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In a land not so far away, there lived a woman, sturdy of form and lively of countenance. She lived in a rut, and she was always restless, anxious to see what lay ahead. After years of scraping and saving the meagre fruits of her labour, she finally acquired enough funds to barter for a road map and a hammock which doubled as a wrap for her thimble and five magic beans.

And so, our heroine ventured into the land of the Masters. In this foreign land where custard creams grew like mushrooms by the roadside, our heroine was set various increasingly difficult tasks by the Meisters at the training grounds of Masterdom. Renowned equally for her resilience and laziness, she managed to slide just under the set deadlines and somehow completed her extensive training with a First. The Meisters murmured in shocked tones among themselves that, though our heroine demonstrated remarkable sloth-like characteristics, her performance was nothing short of distinct. Our heroine, in equally shocked tones, cried out thanks to her Maker while lying prostrate in her little shoebox. She became jaunty of step and buoyant of heart, blissfully unaware of the wicked stepmother lurking in the shadows.


I started the year, as one is wont to do, with many expectations. You’d think I’d be familiar with disappointment by now and thus learn to firmly sit on my expectations whenever they threaten to rise, but I’m Nigerian and therefore prone to intense amnesia and unfounded optimism. Also, expectations are very slippery, helium-filled things. They tend to rise despite one’s best efforts.

Late in 2014, I started my journey on the path of academia. I mean, it’s only right. I’m bespectacled, full of random, useless facts and I have many gathered skirts. Of course I’m meant to be a teacher. (Sorry. My inner narcissist frolics more often than not these days.)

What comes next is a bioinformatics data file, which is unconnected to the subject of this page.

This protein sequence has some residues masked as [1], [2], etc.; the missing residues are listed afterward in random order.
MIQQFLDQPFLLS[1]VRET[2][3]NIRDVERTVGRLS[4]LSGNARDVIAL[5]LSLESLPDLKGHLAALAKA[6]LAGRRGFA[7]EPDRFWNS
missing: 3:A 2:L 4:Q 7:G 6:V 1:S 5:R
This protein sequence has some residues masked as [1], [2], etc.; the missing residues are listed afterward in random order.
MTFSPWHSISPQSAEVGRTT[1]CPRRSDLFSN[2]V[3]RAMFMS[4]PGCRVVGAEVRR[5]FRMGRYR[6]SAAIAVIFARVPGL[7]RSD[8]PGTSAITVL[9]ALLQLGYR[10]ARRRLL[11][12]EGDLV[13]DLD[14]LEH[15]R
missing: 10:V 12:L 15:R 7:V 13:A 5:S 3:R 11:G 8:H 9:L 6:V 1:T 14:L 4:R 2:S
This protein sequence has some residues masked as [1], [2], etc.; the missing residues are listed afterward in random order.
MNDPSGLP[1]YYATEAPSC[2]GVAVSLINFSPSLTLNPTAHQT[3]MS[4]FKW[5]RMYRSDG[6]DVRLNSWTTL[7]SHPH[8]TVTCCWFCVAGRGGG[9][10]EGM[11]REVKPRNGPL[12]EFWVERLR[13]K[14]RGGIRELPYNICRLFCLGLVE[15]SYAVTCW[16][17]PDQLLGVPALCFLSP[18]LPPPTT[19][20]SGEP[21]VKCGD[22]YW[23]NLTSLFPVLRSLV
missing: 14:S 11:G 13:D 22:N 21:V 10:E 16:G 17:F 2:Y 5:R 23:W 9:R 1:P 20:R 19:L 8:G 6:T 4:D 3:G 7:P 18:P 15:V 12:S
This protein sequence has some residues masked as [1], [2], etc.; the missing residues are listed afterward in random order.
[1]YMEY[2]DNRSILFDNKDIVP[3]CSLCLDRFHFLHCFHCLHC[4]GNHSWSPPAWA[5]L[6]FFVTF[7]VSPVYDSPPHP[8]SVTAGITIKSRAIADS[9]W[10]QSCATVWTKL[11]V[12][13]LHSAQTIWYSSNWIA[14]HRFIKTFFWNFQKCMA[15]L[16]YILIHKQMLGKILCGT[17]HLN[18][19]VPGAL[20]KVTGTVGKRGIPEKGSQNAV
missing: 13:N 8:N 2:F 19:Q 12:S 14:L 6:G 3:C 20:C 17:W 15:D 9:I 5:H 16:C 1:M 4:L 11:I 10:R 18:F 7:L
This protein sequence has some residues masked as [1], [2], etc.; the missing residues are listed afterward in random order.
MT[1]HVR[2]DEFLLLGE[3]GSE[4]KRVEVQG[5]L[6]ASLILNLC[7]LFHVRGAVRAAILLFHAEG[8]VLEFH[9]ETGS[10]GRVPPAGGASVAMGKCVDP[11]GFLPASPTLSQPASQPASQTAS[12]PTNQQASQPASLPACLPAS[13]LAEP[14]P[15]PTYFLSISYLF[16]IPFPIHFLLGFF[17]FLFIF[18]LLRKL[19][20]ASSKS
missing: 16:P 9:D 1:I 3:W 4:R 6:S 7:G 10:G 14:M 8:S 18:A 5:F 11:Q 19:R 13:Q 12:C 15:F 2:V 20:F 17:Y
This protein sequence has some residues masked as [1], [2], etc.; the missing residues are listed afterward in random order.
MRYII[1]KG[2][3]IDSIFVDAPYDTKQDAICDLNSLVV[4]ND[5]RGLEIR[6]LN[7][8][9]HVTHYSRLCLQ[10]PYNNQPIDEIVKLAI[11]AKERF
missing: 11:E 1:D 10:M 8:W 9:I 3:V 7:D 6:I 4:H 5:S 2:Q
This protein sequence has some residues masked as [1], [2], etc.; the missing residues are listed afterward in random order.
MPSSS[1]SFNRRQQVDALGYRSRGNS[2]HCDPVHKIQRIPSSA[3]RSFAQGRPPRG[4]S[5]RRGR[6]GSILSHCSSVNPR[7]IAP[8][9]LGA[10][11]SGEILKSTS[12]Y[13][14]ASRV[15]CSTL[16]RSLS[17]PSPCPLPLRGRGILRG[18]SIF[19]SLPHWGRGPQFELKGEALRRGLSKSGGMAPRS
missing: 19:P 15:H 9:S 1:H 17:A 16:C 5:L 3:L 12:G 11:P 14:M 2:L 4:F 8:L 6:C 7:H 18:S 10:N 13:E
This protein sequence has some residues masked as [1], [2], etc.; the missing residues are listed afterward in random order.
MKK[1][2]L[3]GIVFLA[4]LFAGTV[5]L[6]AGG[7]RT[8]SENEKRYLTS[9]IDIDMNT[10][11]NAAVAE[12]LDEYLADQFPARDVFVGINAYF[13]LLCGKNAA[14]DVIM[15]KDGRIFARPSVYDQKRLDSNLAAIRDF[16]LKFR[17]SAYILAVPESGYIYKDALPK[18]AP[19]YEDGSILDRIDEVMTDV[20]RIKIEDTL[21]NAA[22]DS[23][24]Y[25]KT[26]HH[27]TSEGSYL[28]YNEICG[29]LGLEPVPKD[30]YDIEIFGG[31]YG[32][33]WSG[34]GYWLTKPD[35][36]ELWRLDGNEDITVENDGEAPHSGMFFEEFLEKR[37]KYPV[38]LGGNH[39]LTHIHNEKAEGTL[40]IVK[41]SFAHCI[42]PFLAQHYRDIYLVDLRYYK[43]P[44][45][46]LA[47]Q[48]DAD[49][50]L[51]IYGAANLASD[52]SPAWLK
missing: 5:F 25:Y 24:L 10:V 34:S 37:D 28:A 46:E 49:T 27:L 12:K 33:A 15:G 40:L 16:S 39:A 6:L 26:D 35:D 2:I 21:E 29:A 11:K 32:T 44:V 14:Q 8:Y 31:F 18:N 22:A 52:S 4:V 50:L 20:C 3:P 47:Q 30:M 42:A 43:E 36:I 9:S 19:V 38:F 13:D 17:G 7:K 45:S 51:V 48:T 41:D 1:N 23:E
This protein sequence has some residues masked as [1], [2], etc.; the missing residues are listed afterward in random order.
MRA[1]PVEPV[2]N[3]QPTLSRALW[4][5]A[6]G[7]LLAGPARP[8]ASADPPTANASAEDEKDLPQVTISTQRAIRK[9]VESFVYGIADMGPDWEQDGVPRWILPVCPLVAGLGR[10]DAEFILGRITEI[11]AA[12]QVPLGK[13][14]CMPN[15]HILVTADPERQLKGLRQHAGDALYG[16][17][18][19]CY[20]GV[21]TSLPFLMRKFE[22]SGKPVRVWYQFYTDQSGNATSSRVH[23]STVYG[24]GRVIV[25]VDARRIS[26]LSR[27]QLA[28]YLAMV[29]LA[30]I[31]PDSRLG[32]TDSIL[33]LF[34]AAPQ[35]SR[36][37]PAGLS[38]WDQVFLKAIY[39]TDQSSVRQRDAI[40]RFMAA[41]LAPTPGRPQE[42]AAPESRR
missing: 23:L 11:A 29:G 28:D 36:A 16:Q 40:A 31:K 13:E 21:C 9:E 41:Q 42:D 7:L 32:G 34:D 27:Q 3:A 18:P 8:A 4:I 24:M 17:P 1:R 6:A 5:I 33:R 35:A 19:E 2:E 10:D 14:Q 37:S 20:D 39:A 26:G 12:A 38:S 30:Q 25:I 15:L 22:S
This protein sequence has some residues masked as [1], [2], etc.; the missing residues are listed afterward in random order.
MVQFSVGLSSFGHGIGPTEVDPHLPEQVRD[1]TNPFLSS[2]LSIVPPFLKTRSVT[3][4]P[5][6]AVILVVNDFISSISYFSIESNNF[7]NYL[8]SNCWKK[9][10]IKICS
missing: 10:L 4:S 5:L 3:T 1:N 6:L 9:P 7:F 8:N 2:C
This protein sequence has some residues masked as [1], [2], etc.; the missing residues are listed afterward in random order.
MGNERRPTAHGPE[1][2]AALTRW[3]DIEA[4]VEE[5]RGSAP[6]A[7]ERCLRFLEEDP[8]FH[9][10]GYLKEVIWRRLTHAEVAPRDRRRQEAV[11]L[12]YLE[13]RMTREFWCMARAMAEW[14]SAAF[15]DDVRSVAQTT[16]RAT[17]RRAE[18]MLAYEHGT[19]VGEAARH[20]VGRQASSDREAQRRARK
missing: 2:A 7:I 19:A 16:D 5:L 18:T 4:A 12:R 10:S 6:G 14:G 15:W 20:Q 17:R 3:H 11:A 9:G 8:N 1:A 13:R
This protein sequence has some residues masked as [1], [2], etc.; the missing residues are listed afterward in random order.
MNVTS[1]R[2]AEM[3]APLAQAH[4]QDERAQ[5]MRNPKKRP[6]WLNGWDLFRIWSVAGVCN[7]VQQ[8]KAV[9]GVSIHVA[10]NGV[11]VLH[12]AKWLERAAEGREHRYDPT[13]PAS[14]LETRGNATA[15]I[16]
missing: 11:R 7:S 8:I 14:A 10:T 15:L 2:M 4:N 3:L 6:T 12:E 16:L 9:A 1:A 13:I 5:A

2015 was the year my life was finally supposed to begin. I had taken the necessary steps. The formula seemed to be working; the first half of my year was so charmed and full of purpose and promise. I had a plan. I knew where I was, where I was headed. And let me tell you, that felt so good. I was finding an avenue to channel all the bleeding-heart, idealistic feelings that have plagued me since young adulthood. I had my family, I had my friends (the resilient few who stuck with me through thin and thin – let’s face it, I had little or no ‘thick’ for anyone this year), and I had my health. I was making exponential leaps in the snakes-and-ladders game that is self-actualization.

And then, with the same dizzying force as all the excitement, everything stopped. Engine turned off. Driver got out and wandered into the bush. Bird-chirping by day, crickets by night. Radio silence stretched into chronic muteness. Life as I knew it just seemed to grind to a stubborn halt. The second half of the year was as anticlimactic as tasting Panadol at the end of a promising milkshake. Here I was, with all this drive, all these tools, and nowhere to go.

Failure to launch.

I’d never been unemployed in my life. Things like “I’ve been looking for a job for four years” happened to other people, not me. So when I found myself at these loose ends, end so loose that they’re basically fringe, I’m ashamed to say that I fell apart. Nothing seemed to be coming together. Not my job-hunt, not my plans to continue with school. I couldn’t even get an unpaid internship. I wrote enough cover letters to atone for sins in Purgatory. I sat up all night, working through lists of relevant organizations and positions. Each rejection was like another strip torn off the skin of my confidence.